March is National Frozen Food Month, and frozen vegetables and fruits are healthy options, offering plenty of vitamins, fiber and nutrients.
Clarence Frank Birdseye II is known as the inventor of frozen foods. He was also a pioneer in food preservation, according to Teresa Henson, Extension specialist-program outreach coordinator for the University of Arkansas at Pine Bluff’s School of Agriculture, Fisheries and Human Sciences.
During March, many stores offer sales on frozen foods, including vegetables and fruits. Frozen fruits and vegetables are usually picked, processed and frozen within 24 hours, she said. In winter, because of the quick turnaround time for processing frozen vegetables and fruits, these foods may have more nutrients than their fresh counterparts and can be a healthier option.
“Birdseye’s work stemmed from working in the Arctic, where he was amazed at how the Arctic natives processed their fish by keeping it cold using a freezing method,” she said. “Since the technique was a big hit, he figured out ways to freeze other foods such as fruits and vegetables.”
His experiment led him to create the “quick freeze machine” in 1930. The creation has since flooded the food frozen market with billions of dollars vested in the industry by consumers and businesses, Henson said.
The taste and quality of frozen foods has greatly improved since 1930.
“To be on the path to good health, you should eat different colors of fruits and vegetables. You should ‘eat the rainbow,'” Henson said. “Try to make at least half your plate fruits and/or vegetables.”
Frozen produce is a convenient way to eat more fruits and vegetables, she said. They can easily be added to many recipes. Some types of frozen produce can be simply thawed and added to salads. Options for this include corn, peas and green beans.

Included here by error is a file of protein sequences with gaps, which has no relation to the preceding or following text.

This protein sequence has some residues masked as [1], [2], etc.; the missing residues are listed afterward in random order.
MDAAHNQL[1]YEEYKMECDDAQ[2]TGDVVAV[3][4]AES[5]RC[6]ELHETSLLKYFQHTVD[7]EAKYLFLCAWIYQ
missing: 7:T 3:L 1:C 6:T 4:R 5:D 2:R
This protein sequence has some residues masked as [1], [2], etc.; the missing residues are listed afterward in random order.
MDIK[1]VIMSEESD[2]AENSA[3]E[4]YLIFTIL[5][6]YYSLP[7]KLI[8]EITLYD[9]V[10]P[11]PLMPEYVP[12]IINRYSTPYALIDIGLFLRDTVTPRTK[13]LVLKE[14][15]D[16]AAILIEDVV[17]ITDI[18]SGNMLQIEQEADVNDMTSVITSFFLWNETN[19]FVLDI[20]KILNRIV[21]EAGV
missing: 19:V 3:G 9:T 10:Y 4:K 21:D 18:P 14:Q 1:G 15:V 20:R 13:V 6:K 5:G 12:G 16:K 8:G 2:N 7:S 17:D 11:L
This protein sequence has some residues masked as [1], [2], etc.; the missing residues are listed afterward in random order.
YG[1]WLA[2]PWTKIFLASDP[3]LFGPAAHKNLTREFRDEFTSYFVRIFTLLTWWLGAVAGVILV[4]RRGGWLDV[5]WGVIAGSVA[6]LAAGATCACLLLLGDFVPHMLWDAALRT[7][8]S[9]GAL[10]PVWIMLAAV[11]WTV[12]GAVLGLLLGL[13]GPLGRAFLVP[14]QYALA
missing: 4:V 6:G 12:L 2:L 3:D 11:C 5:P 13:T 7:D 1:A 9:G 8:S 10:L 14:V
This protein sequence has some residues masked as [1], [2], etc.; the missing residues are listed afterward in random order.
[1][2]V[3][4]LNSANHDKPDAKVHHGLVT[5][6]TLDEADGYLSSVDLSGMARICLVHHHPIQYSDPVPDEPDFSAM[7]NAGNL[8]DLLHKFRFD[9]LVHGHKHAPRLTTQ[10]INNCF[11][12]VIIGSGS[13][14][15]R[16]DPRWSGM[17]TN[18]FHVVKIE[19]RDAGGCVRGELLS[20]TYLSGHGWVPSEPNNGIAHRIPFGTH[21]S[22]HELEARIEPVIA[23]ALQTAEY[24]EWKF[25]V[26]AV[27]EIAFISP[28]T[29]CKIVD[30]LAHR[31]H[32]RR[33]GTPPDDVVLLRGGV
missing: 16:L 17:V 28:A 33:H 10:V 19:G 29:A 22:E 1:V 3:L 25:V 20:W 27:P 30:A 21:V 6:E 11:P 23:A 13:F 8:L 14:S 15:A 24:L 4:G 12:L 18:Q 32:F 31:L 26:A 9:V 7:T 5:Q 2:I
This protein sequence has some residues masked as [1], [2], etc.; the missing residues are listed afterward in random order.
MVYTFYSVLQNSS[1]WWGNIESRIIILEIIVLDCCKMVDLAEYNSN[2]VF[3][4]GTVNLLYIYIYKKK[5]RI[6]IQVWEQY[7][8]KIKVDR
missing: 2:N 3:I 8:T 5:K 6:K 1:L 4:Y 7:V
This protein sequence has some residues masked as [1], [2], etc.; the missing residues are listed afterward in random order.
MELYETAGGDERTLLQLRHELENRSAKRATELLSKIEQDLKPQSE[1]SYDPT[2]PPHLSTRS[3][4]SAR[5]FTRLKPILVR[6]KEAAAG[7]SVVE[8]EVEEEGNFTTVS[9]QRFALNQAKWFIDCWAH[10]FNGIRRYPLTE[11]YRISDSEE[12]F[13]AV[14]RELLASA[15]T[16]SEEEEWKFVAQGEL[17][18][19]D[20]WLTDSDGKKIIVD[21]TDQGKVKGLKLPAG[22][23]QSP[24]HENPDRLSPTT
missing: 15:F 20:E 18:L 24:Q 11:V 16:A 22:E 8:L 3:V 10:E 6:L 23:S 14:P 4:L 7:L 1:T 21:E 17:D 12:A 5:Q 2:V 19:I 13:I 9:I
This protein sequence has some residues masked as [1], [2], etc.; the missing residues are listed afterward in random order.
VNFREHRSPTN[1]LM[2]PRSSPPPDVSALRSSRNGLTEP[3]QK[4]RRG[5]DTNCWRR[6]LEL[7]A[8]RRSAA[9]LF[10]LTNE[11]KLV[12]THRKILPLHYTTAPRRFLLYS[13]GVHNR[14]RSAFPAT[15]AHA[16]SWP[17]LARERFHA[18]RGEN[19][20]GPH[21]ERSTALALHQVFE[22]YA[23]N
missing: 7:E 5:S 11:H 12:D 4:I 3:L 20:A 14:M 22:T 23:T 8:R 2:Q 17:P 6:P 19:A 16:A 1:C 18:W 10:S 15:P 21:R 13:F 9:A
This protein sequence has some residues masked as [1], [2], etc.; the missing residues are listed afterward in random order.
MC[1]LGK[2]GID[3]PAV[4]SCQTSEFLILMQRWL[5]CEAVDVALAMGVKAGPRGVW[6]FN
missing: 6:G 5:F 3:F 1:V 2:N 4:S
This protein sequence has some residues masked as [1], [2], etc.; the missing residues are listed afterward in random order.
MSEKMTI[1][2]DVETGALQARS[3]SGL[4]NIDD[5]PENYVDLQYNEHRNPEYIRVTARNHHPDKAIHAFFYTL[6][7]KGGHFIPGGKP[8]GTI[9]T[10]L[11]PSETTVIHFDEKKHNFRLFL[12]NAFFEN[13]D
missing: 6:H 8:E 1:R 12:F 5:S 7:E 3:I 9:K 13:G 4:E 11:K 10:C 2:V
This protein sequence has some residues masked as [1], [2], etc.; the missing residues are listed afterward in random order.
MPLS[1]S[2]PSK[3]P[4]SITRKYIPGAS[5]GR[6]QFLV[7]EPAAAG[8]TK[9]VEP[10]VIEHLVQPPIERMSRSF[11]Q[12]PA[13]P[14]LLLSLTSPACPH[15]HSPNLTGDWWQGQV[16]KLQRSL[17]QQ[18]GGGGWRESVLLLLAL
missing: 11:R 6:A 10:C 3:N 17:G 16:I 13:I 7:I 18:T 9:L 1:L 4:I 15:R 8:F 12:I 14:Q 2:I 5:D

Frozen vegetables are also great additions to stews, soups, stir-fry and other cooked dishes. Frozen vegetables and fruits are a healthy option–they have plenty of vitamins, fiber and nutrients.
“Look on package labels for frozen produce that does not have added fat, salt or sugar,” Henson said. “Instead of buying vegetables in sauces or fruits in syrups, look for options that are just the frozen fruit or vegetable. They will be the most versatile because you can add them to different dishes in portions you choose and season them any way you want.”
The concept of freezing foods has made it convenient for everyone to prepare simple, delicious and healthy meals, she said. However, there are food safety guidelines you need to follow when storing food in the refrigerator and freezer. Check out the Cold Food Storage Chart at https://www.foodsafety.gov/food-safety-charts/cold-food-storage-charts. The chart highlights foods according to the right temperature to freeze, and refrigeration.
For an easy, healthy dinner choice that uses frozen vegetables, try this pot pie recipe, Henson said. The recipe serves six.
EASY CHICKEN POT PIE
1 2/3 cups frozen mixed vegetables (thawed)
1 cup cooked chicken (cut-up)
1 can cream of chicken soup, low-fat (10 3/4 oz, condensed)
1 cup baking mix, reduced fat (such as Jiffy Mix or Bisquick)
1/2 cup milk (non-fat)
Wash hands and any cooking surfaces. Pre-heat oven to 400˚ F. Mix vegetables, chicken and soup in an ungreased, 9-inch pie plate. Stir remaining ingredients in a mixing bowl with fork until blended. Pour over vegetables and chicken in pie plate. Bake 30 minutes or until golden brown. Let cool 5 minutes and serve.
Nutrition facts per serving (1/6 of cup): 189 calories, 4g fat, 716mg sodium, 13g protein.
Source: Texas Cooperative Extension, the Texas A&M University System, Expanded Nutrition Program.
Debbie Archer is an Extension associate-communications with the UAPB School of Agriculture, Fisheries and Human Sciences.